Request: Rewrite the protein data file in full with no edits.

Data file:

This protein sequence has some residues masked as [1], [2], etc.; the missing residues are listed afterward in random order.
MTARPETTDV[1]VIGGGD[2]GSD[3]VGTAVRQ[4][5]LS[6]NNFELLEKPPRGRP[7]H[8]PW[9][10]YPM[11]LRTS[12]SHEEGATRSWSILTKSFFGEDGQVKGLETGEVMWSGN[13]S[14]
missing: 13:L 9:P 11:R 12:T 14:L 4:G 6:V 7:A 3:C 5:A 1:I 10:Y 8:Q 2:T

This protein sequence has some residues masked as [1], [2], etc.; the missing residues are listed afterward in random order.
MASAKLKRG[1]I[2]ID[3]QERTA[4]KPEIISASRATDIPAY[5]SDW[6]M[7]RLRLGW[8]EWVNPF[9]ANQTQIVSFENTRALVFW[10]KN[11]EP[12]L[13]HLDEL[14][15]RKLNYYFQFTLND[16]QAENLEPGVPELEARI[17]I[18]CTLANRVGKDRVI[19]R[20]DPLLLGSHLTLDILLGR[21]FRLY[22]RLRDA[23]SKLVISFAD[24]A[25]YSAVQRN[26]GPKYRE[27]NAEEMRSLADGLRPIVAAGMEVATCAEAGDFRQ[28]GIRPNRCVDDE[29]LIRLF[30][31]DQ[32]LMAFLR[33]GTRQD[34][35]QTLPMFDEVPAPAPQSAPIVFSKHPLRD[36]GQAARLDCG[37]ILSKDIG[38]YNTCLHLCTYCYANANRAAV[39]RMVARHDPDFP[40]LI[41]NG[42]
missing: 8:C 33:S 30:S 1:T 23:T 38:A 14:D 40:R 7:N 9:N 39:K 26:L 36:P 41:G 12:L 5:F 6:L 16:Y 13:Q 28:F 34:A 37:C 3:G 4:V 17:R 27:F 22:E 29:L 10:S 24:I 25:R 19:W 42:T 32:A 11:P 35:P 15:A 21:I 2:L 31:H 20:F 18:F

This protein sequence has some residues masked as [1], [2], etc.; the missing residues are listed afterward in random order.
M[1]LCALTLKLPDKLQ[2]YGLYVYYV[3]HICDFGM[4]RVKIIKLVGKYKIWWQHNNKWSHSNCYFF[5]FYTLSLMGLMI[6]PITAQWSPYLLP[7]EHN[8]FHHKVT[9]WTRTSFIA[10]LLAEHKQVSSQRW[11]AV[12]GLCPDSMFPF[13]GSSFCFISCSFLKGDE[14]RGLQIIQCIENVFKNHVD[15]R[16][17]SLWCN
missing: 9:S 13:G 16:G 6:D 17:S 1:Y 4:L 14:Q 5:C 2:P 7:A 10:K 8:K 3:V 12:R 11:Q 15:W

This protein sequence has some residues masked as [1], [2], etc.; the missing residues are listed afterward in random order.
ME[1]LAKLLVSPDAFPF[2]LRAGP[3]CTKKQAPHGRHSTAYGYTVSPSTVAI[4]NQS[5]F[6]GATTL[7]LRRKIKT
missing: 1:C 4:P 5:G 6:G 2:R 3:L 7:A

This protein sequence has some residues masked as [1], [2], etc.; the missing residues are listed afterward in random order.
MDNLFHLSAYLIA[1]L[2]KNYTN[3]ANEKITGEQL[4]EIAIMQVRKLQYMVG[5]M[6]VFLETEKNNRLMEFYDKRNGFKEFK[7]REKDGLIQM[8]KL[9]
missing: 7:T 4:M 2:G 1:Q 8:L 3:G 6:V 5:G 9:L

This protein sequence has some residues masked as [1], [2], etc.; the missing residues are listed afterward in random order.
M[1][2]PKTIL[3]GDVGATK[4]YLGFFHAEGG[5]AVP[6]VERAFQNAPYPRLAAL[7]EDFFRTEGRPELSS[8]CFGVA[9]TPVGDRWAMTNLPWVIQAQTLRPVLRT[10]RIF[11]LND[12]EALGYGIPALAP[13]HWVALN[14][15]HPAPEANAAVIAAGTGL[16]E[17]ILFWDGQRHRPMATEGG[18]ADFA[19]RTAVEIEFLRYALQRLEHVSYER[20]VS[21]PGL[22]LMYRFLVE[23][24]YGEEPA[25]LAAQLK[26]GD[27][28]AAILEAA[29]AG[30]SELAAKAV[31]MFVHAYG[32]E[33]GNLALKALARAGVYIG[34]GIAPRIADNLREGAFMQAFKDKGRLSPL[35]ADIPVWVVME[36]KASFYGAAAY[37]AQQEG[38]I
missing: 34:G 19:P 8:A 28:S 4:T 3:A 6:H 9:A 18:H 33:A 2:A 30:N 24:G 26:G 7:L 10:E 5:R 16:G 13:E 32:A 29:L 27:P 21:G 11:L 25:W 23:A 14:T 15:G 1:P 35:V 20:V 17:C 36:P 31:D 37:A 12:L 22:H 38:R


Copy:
This protein sequence has some residues masked as [1], [2], etc.; the missing residues are listed afterward in random order.
MTARPETTDV[1]VIGGGD[2]GSD[3]VGTAVRQ[4][5]LS[6]NNFELLEKPPRGRP[7]H[8]PW[9][10]YPM[11]LRTS[12]SHEEGATRSWSILTKSFFGEDGQVKGLETGEVMWSGN[13]S[14]
missing: 13:L 9:P 11:R 12:T 14:L 4:G 6:V 7:A 3:C 5:A 1:I 10:Y 8:Q 2:T

This protein sequence has some residues masked as [1], [2], etc.; the missing residues are listed afterward in random order.
MASAKLKRG[1]I[2]ID[3]QERTA[4]KPEIISASRATDIPAY[5]SDW[6]M[7]RLRLGW[8]EWVNPF[9]ANQTQIVSFENTRALVFW[10]KN[11]EP[12]L[13]HLDEL[14][15]RKLNYYFQFTLND[16]QAENLEPGVPELEARI[17]I[18]CTLANRVGKDRVI[19]R[20]DPLLLGSHLTLDILLGR[21]FRLY[22]RLRDA[23]SKLVISFAD[24]A[25]YSAVQRN[26]GPKYRE[27]NAEEMRSLADGLRPIVAAGMEVATCAEAGDFRQ[28]GIRPNRCVDDE[29]LIRLF[30][31]DQ[32]LMAFLR[33]GTRQD[34][35]QTLPMFDEVPAPAPQSAPIVFSKHPLRD[36]GQAARLDCG[37]ILSKDIG[38]YNTCLHLCTYCYANANRAAV[39]RMVARHDPDFP[40]LI[41]NG[42]
missing: 8:C 33:S 30:S 1:T 23:T 38:A 14:D 40:R 7:N 9:N 39:K 26:L 36:P 41:G 12:L 5:F 6:L 16:Y 13:Q 28:F 34:A 37:C 3:G 4:V 17:R 27:F 22:E 29:L 10:S 24:I 25:R 19:W 42:T 32:A 11:P 35:P 15:A 21:I 2:L 31:H 20:F 18:F

This protein sequence has some residues masked as [1], [2], etc.; the missing residues are listed afterward in random order.
M[1]LCALTLKLPDKLQ[2]YGLYVYYV[3]HICDFGM[4]RVKIIKLVGKYKIWWQHNNKWSHSNCYFF[5]FYTLSLMGLMI[6]PITAQWSPYLLP[7]EHN[8]FHHKVT[9]WTRTSFIA[10]LLAEHKQVSSQRW[11]AV[12]GLCPDSMFPF[13]GSSFCFISCSFLKGDE[14]RGLQIIQCIENVFKNHVD[15]R[16][17]SLWCN
missing: 9:S 13:G 16:G 6:D 17:S 1:Y 4:L 14:Q 5:C 2:P 7:A 10:K 8:K 3:V 12:R 11:Q 15:W

This protein sequence has some residues masked as [1], [2], etc.; the missing residues are listed afterward in random order.
ME[1]LAKLLVSPDAFPF[2]LRAGP[3]CTKKQAPHGRHSTAYGYTVSPSTVAI[4]NQS[5]F[6]GATTL[7]LRRKIKT
missing: 1:C 4:P 5:G 6:G 2:R 3:L 7:A

This protein sequence has some residues masked as [1], [2], etc.; the missing residues are listed afterward in random order.
MDNLFHLSAYLIA[1]L[2]KNYTN[3]ANEKITGEQL[4]EIAIMQVRKLQYMVG[5]M[6]VFLETEKNNRLMEFYDKRNGFKEFK[7]REKDGLIQM[8]KL[9]
missing: 7:T 4:M 2:G 1:Q 8:L 3:G 6:V 5:G 9:L

This protein sequence has some residues masked as [1], [2], etc.; the missing residues are listed afterward in random order.
M[1][2]PKTIL[3]GDVGATK[4]YLGFFHAEGG[5]AVP[6]VERAFQNAPYPRLAAL[7]EDFFRTEGRPELSS[8]CFGVA[9]TPVGDRWAMTNLPWVIQAQTLRPVLRT[10]RIF[11]LND[12]EALGYGIPALAP[13]HWVALN[14][15]HPAPEANAAVIAAGTGL[16]E[17]ILFWDGQRHRPMATEGG[18]ADFA[19]RTAVEIEFLRYALQRLEHVSYER[20]VS[21]PGL[22]LMYRFLVE[23][24]YGEEPA[25]LAAQLK[26]GD[27][28]AAILEAA[29]AG[30]SELAAKAV[31]MFVHAYG[32]E[33]GNLALKALARAGVYIG[34]GIAPRIADNLREGAFMQAFKDKGRLSPL[35]ADIPVWVVME[36]KASFYGAAAY[37]AQQEG[38]I
missing: 34:G 19:P 8:A 28:S 4:T 3:A 6:H 9:A 18:H 33:A 2:A 30:N 24:G 26:G 7:L 10:E 5:R 16:G 13:E 32:A 29:L 27:P 21:G 11:L 25:W 23:A 14:T 15:G 1:P 35:V 20:V 17:C 36:P 31:D 37:A 12:L 22:H 38:R